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Active suspension?


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#1 NRoshier

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Posted 20 January 2020 - 08:58

With current technology available for a home enthusiast what would be required for active suspension? I've been told of a local car running some and I'm curious as to what is required - I'm assuming this is active in the sense for ride height, thus 'spring' rate and roll control.



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#2 HP

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Posted 20 January 2020 - 13:58

Albeit a racing car, I think that what they do is feasible for a road car.

 



#3 Greg Locock

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Posted 20 January 2020 - 19:38

Usual approach is to use gas springs for ride height control and fancy pants electronically controllable shocks. The gas springs would have a pretty slow response time, I don't think you'd be able to fake an active sta bar with them. As to that, you could motorize the rotating blade type the SAE use, or put a ballscrew into a drop link, or do something clever at the D block (imagine having D block bolts that you could adjust in length). Or you could replace a droplink with a hydraulic cylinder. Slightly more elegant is to use Kinetik's cross coupled shock absorbers, which can be used as a full authority active system.

 

Thinking about it you can probably get almost everything you need from these, if you can drive them https://en.wikipedia.../wiki/MagneRide .


Edited by Greg Locock, 20 January 2020 - 19:40.


#4 NRoshier

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Posted 20 January 2020 - 20:54

I have a feeling from what I have seen that the cross linked suspension is what is being used. I have seen very little though - the car is usually kept in a locked garage between races. I imagine the time attack cars have started to use this, though I have not been paying attention to them.



#5 Greg Locock

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Posted 21 January 2020 - 06:26

UWA ran the Kinetik system in their FSAE-A car a few years back so I'd guess anyone involved with that would be happy with crosslinking the shocks, and adding valves in any future car.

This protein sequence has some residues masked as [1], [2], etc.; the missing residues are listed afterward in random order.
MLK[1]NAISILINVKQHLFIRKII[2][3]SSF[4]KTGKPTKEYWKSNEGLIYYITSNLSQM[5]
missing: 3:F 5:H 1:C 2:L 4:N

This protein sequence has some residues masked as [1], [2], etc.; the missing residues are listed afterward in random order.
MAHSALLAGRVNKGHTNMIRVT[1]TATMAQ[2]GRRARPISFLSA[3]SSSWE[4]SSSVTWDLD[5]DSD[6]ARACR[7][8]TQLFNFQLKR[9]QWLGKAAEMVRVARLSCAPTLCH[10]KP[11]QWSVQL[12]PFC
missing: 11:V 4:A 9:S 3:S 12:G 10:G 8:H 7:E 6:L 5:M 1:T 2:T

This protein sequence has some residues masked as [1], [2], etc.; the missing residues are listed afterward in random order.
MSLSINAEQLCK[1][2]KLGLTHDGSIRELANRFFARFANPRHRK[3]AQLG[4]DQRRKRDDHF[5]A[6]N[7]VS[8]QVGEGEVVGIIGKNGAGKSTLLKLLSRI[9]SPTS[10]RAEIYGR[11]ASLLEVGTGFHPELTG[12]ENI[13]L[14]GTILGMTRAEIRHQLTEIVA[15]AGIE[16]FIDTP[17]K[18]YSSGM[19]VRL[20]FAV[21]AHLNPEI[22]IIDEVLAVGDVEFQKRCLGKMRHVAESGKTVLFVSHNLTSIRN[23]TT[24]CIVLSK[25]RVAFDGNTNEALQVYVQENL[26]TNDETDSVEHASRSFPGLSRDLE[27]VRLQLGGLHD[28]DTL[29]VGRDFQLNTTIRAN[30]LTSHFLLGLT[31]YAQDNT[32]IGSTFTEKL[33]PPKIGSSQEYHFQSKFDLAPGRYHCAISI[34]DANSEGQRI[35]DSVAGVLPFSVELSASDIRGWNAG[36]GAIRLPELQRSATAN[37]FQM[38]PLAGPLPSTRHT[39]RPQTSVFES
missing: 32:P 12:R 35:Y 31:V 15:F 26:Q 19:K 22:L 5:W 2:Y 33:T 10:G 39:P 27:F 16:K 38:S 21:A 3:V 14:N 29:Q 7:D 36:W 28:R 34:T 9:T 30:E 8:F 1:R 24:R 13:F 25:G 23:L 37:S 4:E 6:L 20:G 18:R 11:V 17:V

#6 NRoshier

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Posted 21 January 2020 - 07:51

From memory the F1 systems were high pressure. What I have seen has a combination of springs and plumbing. I assume the springs keep things off the ground if the system fails or could you use the springs as part of the system to reduce the amount of pressures involved?



#7 Greg Locock

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Posted 22 January 2020 - 07:54

Yes that was one trick Lotus missed (or decided against) on their 1987 era active. Also the Lotus system had a very high bandwidth and so needed to be able to exert large dynamic forces. I can't remember the pump size but it was several kW.

 

A system that uses conventional, but automatically adjusted, shocks can self energise, it doesn't need a pump, and to some extent it could even jack the ride height, rather less reliably.



#8 NRoshier

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Posted 23 January 2020 - 05:06

It would be interesting to know the reasons for the decisions made by Lotus. I'll follow up the system some more when I can - it's not easy as the owner won't talk about it. Part of me gets excited by the potential, but then I have to remind myself that I find conventional dampers and springs challenging enough.



#9 Greg Locock

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Posted 23 January 2020 - 05:44

I was talking to an FSAE team and they fitted various fancy pants adjustable gizmos to improve handling, but of course ran out of time to tune them and set them to default.



#10 NRoshier

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Posted 23 January 2020 - 14:04

Many FSAE teams forget to finish in time and familiarize the driver with the car and driving tasks. This is where teams like Monash, do very well. I recently passed on my 4-way adjustable Sachs dampers for the very reason that I was never going to get to use them well enough to make a difference.